Vehicle Shipping: Fast, Reliable, Cheap – Pick Any Two


Thanks to the internet, people looking to buy a new or used automobile or motorcycle have a ton more options than they did even 10 years ago. The marketplace is no longer your local dealers, used car lots and classifieds. Today you can choose from inventory all over the country, and even the world! You can shop a dealer who has a great offer on the exact model you want even though the dealership is 1,000 miles away. You can buy a car on eBay, auctions that used to be for dealers only are now open to the public and if you have a high risk addiction you can even buy a car on CraigsList. That’s just a few of the resources available to consumers looking for a great deal on a new ride.

There’s just one little issue that can get kind of tricky; you’ve got to get that distant purchase to your driveway. Most likely that means you have to ship the car although there is an option to that route.

It All Depends…

When you are buying a car long distance you obviously need to take into account the cost of shipping and calculating the price of vehicle shipping can be a challenge for transportation pros much less the average consumer. The whole transportation industry from moving vans to airplanes to taxi cabs to Uber drivers deal in a perishable product…space. When the airplane takes off with 5 empty seats that’s 5 fares the airline will never sell. The same holds true of a rental car that sits on the lot all day, a cab that only has a paying fare half the time or a car carrier that has two empty slots.

The net result is there simply isn’t a fixed price like those of volume transporters such as Fed-X or the USPS. If your expectation is fast, reliable and cheap you’re going to be in for a disappointment unless UPS starts shipping cars. You can get quotes from three different transporters and get three widely different prices and different conditions. Just like planning a vacation, the more flexible you are with timing the better deal you can make.

Your Shipping Options

  1. DIY. If you limit your search to a couple of hundred miles your best bet just might be driving to the seller’s place with a buddy (or spouse) and driving your new car home yourself. If you don’t have any buddies or a spouse who doesn’t want to waste the day driving, you can rent a car trailer and make the trip your lonesome. Even if you have to spend a night at Motel 6 you probably will end up saving substantially over having a car transporter do the job. Just make sure your seller is available the day you plan to arrive.
  2. DIY – Flying. This is a popular option because it offers two major advantages. First it gives you an opportunity to meet the seller in person and inspect the car. Secondly, even with airfare, gas and other travel expenses it’s probably cheaper than hiring a transporter. The downside of course is the time it takes. If you have the time to spare and you really enjoy road trips this might be your best option.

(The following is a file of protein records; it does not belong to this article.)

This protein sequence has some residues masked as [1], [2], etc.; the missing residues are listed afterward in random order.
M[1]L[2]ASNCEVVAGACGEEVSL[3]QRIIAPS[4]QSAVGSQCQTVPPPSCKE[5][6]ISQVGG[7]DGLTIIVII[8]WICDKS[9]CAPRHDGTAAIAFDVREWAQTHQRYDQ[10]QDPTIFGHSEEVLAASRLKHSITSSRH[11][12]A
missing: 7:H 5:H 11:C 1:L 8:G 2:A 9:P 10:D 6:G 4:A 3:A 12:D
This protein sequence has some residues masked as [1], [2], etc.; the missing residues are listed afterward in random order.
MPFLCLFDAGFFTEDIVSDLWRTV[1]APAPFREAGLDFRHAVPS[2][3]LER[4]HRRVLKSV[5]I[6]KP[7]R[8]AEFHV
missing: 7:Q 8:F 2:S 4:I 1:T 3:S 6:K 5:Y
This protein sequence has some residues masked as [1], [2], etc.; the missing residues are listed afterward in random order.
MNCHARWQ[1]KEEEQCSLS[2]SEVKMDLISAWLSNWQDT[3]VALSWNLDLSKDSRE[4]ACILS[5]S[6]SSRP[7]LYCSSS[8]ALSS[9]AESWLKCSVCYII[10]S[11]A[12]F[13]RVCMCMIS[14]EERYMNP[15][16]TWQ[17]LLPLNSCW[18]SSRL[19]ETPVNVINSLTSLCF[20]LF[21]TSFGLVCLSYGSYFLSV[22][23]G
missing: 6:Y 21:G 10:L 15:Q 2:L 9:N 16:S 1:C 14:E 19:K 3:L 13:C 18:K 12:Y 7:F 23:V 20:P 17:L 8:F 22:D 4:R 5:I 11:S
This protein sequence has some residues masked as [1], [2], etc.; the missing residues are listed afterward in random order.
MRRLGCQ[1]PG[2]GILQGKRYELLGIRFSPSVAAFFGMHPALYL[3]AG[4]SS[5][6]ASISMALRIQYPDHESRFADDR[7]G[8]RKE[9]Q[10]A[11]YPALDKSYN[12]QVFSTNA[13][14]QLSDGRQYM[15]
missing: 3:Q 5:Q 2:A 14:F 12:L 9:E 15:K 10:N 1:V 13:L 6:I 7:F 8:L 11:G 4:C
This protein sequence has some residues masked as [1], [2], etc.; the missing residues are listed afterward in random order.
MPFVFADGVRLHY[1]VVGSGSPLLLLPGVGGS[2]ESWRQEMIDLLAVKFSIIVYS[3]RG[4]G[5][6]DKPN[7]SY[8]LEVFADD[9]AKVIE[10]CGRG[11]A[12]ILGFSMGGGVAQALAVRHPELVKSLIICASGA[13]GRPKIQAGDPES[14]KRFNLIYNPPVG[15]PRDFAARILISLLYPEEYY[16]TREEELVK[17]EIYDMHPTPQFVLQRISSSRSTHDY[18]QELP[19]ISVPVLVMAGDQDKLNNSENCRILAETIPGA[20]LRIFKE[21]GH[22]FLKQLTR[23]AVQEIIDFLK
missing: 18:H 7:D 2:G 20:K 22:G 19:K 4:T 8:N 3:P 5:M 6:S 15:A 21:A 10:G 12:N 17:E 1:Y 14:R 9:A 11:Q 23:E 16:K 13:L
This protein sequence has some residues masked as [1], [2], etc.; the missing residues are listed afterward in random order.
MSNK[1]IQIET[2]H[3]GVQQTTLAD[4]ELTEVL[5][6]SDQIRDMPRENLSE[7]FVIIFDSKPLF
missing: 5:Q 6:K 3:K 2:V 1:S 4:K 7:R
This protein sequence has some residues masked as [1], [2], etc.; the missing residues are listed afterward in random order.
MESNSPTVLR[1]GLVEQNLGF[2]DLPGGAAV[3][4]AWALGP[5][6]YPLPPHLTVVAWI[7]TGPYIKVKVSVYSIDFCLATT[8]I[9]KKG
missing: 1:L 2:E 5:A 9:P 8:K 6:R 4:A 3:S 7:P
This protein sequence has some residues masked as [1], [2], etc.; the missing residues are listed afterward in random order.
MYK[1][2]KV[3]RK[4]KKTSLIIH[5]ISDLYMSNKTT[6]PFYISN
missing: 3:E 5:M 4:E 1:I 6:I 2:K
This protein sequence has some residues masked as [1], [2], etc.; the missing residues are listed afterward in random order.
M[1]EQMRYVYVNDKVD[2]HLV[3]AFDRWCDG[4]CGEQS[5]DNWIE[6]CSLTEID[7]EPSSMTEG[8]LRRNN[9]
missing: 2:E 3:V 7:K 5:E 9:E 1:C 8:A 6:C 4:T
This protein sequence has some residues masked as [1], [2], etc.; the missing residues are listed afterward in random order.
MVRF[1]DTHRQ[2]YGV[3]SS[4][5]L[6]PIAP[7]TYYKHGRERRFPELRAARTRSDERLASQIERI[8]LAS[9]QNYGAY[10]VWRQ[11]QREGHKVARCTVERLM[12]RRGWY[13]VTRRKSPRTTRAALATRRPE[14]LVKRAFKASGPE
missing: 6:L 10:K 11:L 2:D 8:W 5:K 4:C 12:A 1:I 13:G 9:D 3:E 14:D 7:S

3. Use a Broker. There are very few pure car transport companies that have their own equipment, drivers and that control the dispatch of trucks. Most car transport companies are brokers who have relationships with carriers, companies and owner operators, who market the service and then match up the sale with available trucks. This can result in uneven service and big swings in price. For example a car shipped from Southwest FL to Los Angeles via a broker cost $1400 and took 2 weeks. That same car shipped back to FL from Los Angeles using a different broker for $900 and it got there in 5 days. Do your homework if you are going to use a broker. On the plus side, you’re a lot savvier about transporting cars the second time you do it.

Other Important Considerations

Because you probably have never arranged a transport yourself before, here are a few things to keep in mind when you start distance shopping.

  • The heavier the car is the more it will cost to ship regardless who you use. If your choices are down to a couple of cars, the lighter one will cost less to ship.
  • Location, location, location. Most transporters have regular routes and they travel major interstates and highways. If you are in a small town you can save significant dollars if you take delivery in a nearby large town. Conversely, if your seller is in a small town, it’s going to cost more to ship than the same car located in a metro area.
  • Timing is everything. Weather and traffic can have a significant impact on when you actually get your vehicle. Most transporters want at least a two day window for both pick-up and delivery schedules. Seasonal business also comes into play for some parts of the country. For example snowbirds ship their cars to Florida and Arizona in October-November. If you are a buyer in Florida good luck trying to get a timely transport during that time. However, if your seller is in Florida those transports will be looking to fill up their rigs after delivering their loads and will be willing to offer bargains.
  • Insure the car. Regardless of the method of transport, DIY or broker, make sure the car is insured before it rolls off the seller’s lot. If your using a broker find one that offers real insurance for damage done to your car other than their next to no value insurance required by government regulations.

The internet is having a dramatic impact on how people buy cars but it’s also requiring that consumers learn a new skill in the car buying experience and that’s how to get the car home without blowing the sale price bargain. Just keep in mind that vehicle shipping is going to require some additional work on your part and calculate that into the cost of your car.